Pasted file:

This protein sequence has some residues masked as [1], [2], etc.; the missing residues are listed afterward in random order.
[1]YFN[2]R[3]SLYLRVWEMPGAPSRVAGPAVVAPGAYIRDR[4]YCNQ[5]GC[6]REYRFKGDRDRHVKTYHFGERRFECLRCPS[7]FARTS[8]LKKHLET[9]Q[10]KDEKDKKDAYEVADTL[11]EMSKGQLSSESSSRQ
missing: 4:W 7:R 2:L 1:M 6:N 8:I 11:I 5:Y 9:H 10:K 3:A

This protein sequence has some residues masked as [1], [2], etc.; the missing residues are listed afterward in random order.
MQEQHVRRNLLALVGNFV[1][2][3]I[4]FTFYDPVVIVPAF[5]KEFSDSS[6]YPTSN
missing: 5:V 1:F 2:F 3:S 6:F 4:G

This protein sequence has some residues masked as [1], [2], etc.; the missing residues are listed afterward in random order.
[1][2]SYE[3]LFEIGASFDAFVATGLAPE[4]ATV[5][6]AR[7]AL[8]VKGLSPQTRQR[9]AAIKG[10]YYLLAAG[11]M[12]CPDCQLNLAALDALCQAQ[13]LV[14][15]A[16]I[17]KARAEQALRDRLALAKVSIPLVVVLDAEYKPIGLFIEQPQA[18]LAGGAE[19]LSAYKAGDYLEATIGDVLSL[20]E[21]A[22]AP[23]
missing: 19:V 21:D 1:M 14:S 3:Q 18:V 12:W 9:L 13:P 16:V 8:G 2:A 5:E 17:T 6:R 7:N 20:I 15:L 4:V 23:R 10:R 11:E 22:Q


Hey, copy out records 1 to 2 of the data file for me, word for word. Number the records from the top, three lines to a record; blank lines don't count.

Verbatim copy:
This protein sequence has some residues masked as [1], [2], etc.; the missing residues are listed afterward in random order.
[1]YFN[2]R[3]SLYLRVWEMPGAPSRVAGPAVVAPGAYIRDR[4]YCNQ[5]GC[6]REYRFKGDRDRHVKTYHFGERRFECLRCPS[7]FARTS[8]LKKHLET[9]Q[10]KDEKDKKDAYEVADTL[11]EMSKGQLSSESSSRQ
missing: 4:W 7:R 2:L 1:M 6:N 8:I 11:I 5:Y 9:H 10:K 3:A

This protein sequence has some residues masked as [1], [2], etc.; the missing residues are listed afterward in random order.
MQEQHVRRNLLALVGNFV[1][2][3]I[4]FTFYDPVVIVPAF[5]KEFSDSS[6]YPTSN
missing: 5:V 1:F 2:F 3:S 6:F 4:G